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Gilbert Keith Chesterton (Гилберт Кит Честертон)


Cyclopean


A mountainous and mystic brute
No rein can curb, no arrow shoot,
Upon whose doomed deformed back
I sweep the planets' scorching track.

Old is the elf, and wise, men say,
His hair grows green as ours grows grey;
He mocks the stars with myriad hands,
High as that swinging forest stands.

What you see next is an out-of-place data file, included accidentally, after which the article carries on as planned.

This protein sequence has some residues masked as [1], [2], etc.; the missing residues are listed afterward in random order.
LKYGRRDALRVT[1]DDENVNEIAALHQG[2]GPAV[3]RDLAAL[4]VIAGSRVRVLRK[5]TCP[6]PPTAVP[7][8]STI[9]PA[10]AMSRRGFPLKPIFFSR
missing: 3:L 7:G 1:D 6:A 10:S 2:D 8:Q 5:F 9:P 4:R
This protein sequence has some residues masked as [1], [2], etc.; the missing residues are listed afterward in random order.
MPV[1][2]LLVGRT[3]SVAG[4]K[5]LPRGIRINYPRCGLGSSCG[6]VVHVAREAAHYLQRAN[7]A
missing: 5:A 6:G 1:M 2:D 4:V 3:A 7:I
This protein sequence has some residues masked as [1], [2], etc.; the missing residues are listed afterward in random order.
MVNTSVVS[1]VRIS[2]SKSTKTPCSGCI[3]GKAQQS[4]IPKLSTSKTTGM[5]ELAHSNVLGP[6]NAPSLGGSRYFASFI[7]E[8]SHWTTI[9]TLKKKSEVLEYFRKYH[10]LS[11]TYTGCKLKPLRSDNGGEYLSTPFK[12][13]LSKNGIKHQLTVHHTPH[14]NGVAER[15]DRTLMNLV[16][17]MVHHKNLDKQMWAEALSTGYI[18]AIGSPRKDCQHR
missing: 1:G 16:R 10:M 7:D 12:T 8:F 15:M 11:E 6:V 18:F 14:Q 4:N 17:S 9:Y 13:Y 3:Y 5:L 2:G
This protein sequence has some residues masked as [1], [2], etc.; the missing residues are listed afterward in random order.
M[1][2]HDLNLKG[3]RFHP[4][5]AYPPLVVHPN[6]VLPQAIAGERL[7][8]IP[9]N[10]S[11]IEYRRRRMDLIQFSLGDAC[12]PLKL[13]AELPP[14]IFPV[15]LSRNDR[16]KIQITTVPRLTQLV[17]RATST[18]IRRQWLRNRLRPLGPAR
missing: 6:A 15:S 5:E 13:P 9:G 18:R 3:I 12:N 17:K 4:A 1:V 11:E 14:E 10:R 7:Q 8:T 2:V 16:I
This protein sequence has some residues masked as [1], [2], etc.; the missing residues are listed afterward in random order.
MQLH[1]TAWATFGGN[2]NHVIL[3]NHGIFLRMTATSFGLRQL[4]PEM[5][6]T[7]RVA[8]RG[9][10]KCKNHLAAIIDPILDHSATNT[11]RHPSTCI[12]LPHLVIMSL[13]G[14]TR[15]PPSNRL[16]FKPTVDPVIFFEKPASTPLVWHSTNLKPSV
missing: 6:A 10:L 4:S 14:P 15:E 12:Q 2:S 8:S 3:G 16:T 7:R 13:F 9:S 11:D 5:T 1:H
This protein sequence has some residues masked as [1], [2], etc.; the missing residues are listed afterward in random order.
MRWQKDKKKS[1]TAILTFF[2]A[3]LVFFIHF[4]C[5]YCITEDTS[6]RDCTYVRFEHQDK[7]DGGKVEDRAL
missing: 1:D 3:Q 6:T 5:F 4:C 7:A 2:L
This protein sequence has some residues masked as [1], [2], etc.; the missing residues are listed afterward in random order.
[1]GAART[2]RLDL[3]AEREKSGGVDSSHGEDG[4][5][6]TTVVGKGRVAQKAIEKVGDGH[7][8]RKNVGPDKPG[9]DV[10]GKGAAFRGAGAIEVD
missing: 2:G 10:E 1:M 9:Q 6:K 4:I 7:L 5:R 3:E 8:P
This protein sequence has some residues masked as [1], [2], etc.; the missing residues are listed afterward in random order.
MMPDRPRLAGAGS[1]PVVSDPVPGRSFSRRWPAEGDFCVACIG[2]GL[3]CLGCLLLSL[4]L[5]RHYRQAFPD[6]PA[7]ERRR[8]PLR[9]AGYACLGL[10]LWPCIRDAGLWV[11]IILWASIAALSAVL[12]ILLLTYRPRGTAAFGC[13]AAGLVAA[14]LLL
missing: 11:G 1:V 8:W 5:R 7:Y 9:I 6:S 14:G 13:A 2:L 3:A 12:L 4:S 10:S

But though in pigmy wanderings dull
I scour the deserts of his skull,
I never find the face, eyes, teeth,
Lowering or laughing underneath.

I met my foe in an empty dell,
His face in the sun was naked hell.
I thought, ‘One silent, bloody blow,
No priest would curse, no crowd would know.'

Then cowered: a daisy, half concealed,
Watched for the fame of that poor field;
And in that flower and suddenly
Earth opened its one eye on me. 



Gilbert Keith Chesterton's other poems:
  1. Tribute to Gladstone
  2. The Great Minimum
  3. For a War Memorial
  4. To Captain Fryatt
  5. On the Disastrous Spread of Aestheticism in all Classes


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